Using My Service


The best contact method for me is without a doubt email, as I deal with quite a lot of work at peak times and good old Outlook keeps it organised and traceable for me. If you contact me via my Facebook page, I will probably just ask you to email me as it’s a nightmare to keep track of everything on there.

Due to my remote seaside location, mobile signal is non-existent where I live, particularly at my workshop. I tend to leave my phone somewhere with signal so I can see missed calls and voicemail. Please don’t be offended if I don’t pick up, and leave me a text or voicemail. I will ring you back, promise!


Having done this for a long time now, I normally get it spot on, but all quotes are approximate. All kites are built differently and manufacturing techniques are constantly changing. Sometimes it can be difficult to tell from photos exactly how much damage there is and how much time I will need to unpick and rebuild, what materials I will need to use. If the quote is going to vary wildly from the final price, I will contact you before I carry out the work.


Unless I am extremely busy, for straight forward repair work which doesn’t require sourcing parts, I aim to get it shipped back to you within 2 days of receiving your equipment. I will normally give you a lead time when you send me your gear.

I have a large stock of repair materials and bladder parts, but occasionally I will have to order something specific in (usually less common valves, new bladders, strange pulleys, line material) from my suppliers or kite manufacturers which can delay proceedings. At this stage I usually do any prep so when the parts do arrive I can fit them as quickly as possible.

Faulty bladders can be fickle things, and can take a little longer. Decent adhesives take a while to cure properly and often require repeated testing to ensure correct seating and no leaks. If at any point the cost of the repair outweighs sourcing and fitting a new one I will let you know.

If you are going off on a kite holiday, have a competition looming or have any other special time requirements, let me know and I can prioritise it.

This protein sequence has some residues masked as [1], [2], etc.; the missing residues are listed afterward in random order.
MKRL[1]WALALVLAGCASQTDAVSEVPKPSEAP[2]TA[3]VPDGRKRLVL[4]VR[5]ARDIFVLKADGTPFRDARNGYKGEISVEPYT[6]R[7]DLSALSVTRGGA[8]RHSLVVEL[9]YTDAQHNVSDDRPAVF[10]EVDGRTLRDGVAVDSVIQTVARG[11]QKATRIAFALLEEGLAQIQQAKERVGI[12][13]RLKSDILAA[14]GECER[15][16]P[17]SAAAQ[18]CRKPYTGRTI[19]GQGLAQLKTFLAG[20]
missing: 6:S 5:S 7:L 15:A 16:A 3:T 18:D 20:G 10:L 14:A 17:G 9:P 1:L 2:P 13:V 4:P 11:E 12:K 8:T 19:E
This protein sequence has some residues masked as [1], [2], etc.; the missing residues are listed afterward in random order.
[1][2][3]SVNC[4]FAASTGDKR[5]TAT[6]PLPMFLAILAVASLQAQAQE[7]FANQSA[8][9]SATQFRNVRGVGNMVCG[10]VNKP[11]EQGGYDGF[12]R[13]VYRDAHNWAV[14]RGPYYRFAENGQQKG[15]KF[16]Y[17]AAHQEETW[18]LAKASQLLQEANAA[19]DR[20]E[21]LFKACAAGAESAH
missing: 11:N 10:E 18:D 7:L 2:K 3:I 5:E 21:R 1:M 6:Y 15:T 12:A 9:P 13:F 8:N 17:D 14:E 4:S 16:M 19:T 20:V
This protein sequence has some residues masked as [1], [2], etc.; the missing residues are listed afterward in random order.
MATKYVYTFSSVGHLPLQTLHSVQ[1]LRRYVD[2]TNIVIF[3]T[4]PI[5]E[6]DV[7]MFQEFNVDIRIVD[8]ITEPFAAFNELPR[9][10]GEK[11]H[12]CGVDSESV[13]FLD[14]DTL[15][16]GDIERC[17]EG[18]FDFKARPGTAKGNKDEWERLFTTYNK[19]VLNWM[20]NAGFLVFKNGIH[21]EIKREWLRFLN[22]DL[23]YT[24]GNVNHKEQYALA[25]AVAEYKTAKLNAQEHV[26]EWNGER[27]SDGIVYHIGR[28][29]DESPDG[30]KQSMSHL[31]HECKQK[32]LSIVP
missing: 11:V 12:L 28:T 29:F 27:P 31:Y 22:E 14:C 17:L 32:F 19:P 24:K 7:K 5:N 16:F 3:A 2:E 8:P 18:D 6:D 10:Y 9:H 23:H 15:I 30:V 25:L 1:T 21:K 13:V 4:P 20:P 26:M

Sending me the kite:

If your kite arrives clean and dry it gives me a decent head start. I understand not everyone has space to do this, so if it’s wet and sandy don’t worry too much, but add a day for me to dry it out and give it a shake! Sewing machines don’t like sand.

Packaging wise, ideally leave the kite in its bag and pop it in a cardboard box. Pop your name, return address, email and phone number on a bit of paper in the box. If you are sending a bar system, bung some bubble wrap round it to protect it.

If there are many small tears on the kite, help me out my marking them with some bright coloured tape (electrical tape is good) I light test the canopy material anyway, but all help is appreciated!


I dislike chasing people for money, so unless you are in the trade, I know you personally, or have dealt with you before I need to take payment before I ship the kite back to you. You can pay by BACS or PayPal (as a gift so they don’t pinch any). I am VAT registered, so if you need a full invoice give me a shout.

Return shipping:

Due to my remote location, I use Parcelforce to send kites back to clients. I have been through most of the courier companies over the years, and they have been the most reliable in my experience. Unless otherwise specified by the client, I add £200 of cover for lost or destroyed parcels. If you want to add any more insurance cover let me know and I can add it on at an additional cost. Shipping costs fluctuate, I normally add return shipping to your quote.

Warranty on my work:

In almost a decade of sewing now I have never had a complaint, and aim to keep it that way.

With bladders I cannot be responsible for any twisting or damage that occurs after the kite has been flown. I inflate and test the kites at least twice in my workshop before they are sent back to ensure proper seating and fitting. Short of test flying your kite, this is as much as I can do! In some cases, the (sometimes poor) design of specific models make them prone to this and it’s up to the owner to ensure everything sits properly in the long term, especially when inflating.

If you have a problem let me know promptly and I will do my best to resolve it.


Kitesurfing is an extreme sport with many variables in both conditions and equipment which can lead to dangerous situations, and I cannot be held liable for any injury, loss or damages which may occur as a result of using equipment which I have repaired. I test equipment rigorously and do my upmost to ensure I return equipment 100%, but the nature of the sports means material can sometimes fail for no apparent reason. By using my repair service you understand that this is not my responsibility in any way, shape or form.